The Grub2 syntax is way different compared to Grub0.97. Yes, I do could use the Grub2-suggested option but since the partition layouts on both partitions are equal, I see little point in setting the BIOS Boot Partition option, since the master computer works without it and I don't remember any error message during the install.
I have a very specific issue that I am having trouble resolving. I have an old laptop and a new laptop with a smaller HDD. I want to copy the windows partition from the new lappy to the old bigger HDD so I have room for Ubuntu. All of my files are on a Maverick install on the old lappy. How can I get all my files and windows to the old HDD and into the new laptop. I am a little stuck on this one because of my limited options.
I am trying to clone a HDD which has Windows Vista installed. There are two patitions in in: 9.3GB EISA Configuration 65GB NTFS (the C: drive as windows calls it) I am going to clone the entire hard disk with clonezilla, I am not sure what the EISA partition is and if it can be cloned(then restored) using clonezilla. I did google it, its probably some kind of a recovery partition of some sort.
i want clone my linux partition for create a backup. i want use dd command but i have some question.my linux partition is 30GB and linux only used 10GB of it if i use dd command for create a image i must have 30GB free space? can i use dd command in X window or i must first exit from linux and use live cd? in fedora i use dd command for create a backup when linux is running but after restore some command like su not work!!!
i use some tools like partimage for make a backup but it show me an error about block 0!!
I decided to clone my OS partition to another hard drive using dd (without any special options). I created the target partition before cloning (25GB) but it shows up as 21GB (source/original partition's size) in df, as well as ext2 instead of ext4.
I'd like to clone a partition, and then restore it to a logical volume. I have all three operating systems at my disposal (Mac, Windows, Linux Live CD) What is the best way to achieve this. The partition I am trying to resize is only 200MB, so I can store it on usb if need be.
This is my first post on Ubuntu, ive been testing/and dual booted then reverted back to windows this past year, and now have gone back to school for computer networking...so im SUPER interested,So - i want to install Ubuntu on my little Toshiba netbook that i drag everywhere with me, but im afraid to screw with it's partitions. I dont want to spend $$$ to get a larger than 8GB flash drive to create a recovery from the HDD partition that is installed on their, and they dont come with the backup/recovery disks, so i want to either leave that partition alone (in case i need to switch it back to windows down the road to sell it), or whatever.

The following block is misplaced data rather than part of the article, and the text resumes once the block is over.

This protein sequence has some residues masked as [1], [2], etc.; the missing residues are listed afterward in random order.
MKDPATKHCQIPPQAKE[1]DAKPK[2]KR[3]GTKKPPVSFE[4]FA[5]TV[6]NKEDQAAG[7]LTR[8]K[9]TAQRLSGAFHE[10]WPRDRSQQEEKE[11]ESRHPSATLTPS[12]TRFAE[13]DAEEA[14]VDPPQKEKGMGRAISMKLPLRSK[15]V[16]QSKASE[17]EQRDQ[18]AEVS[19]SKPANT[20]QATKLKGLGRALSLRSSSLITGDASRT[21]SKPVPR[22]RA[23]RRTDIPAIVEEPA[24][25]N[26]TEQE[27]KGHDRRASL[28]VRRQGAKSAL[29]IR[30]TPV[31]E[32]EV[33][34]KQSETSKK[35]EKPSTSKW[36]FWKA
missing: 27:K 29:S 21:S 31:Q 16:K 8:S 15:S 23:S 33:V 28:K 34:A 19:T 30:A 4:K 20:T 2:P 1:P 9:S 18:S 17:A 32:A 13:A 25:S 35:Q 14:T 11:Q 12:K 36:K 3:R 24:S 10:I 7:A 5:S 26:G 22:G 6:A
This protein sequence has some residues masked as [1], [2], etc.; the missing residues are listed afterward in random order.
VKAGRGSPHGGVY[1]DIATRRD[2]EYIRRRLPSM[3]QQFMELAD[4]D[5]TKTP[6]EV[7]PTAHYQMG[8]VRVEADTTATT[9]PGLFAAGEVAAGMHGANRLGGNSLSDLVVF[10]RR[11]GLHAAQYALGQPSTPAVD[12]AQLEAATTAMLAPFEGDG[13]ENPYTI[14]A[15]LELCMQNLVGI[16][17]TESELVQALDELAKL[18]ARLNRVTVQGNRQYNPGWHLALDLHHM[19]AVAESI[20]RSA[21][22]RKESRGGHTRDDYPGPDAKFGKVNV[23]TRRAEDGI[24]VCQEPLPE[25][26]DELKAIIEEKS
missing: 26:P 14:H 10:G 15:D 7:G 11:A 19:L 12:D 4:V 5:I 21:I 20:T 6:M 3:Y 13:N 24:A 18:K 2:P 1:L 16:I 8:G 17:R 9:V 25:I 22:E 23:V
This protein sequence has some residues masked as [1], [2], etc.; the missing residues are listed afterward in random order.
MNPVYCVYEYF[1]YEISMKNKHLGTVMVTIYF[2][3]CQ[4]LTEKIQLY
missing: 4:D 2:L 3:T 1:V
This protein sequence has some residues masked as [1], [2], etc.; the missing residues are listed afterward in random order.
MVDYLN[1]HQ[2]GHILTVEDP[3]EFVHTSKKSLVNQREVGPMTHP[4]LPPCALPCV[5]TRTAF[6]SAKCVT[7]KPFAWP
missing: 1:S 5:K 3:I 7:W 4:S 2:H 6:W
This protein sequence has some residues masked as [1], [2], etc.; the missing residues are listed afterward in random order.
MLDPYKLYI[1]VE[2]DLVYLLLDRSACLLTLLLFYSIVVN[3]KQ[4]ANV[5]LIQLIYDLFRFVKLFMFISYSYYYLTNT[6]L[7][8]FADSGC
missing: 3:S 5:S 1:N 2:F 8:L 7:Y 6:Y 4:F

I know i could just download windows to my PC, transfer the files to a flash drive, and put it on that way, but the recovery comes complete with drivers, etc which makes it a smoother and faster process. Oh, i cant make the recovery of windows b/c i need 7.xx GB of space, and my biggest flash drive is an 8GB which doesnt quite make it.SOOOOO - IF i install Ubuntu, will that recovery partition DEFINITELY be left alone? Or is there an easy way someone could suggest copying that partition without a 16GB drive? OR is there any way to use an external hard drive to copy that recovery partition on to?
I have only installed ubuntu once, maybe twice, but didnt care about partitions and wiped everything as requested by the install. (i reverted back because i couldnt navigate quickly installing and updating programs, but now have a windows laptop and want to be forced to learn linux on my netbook).any help is MUCH appreciated! I have an Ubuntu scratch that im dying to itch, but dont want to lose my windows recovery
I was copying a bunch of files between hard drives. For some reason I have permissions issues, but I was able to copy the data using cp in the terminal (I know I can sort out permissions, but that's something for another thread).So, I start copying files just fine, but cp doesn't have any sort of progress indication. So, I started up another two terminal windows, cd'd to the source and destination folders, and ls -l'd each to compare the folders.
At this point, I realised that I'd forgot to add -r to the cp command, so cancelled it. I decided it'd be better to start again and add -r in, and repeat the command. So, I went to the folder, went up a level, then rm -r'd the folder I was just in. It wasn't until I'd gone through with the command that I realised I was actually in the source folderSo, putting aside all the obvious things like 'You dope, you shouldn't have been messing around with rm -r, let alone sudo' and 'With great power comes great responsibility' and 'This never would have happened if you'd just sorted out your missions and usedNautilus', is there any way I can recover the data? I know it's possible in ext2, but not in ext3, but it's on an NTFS partition. Is it possible to recover files from this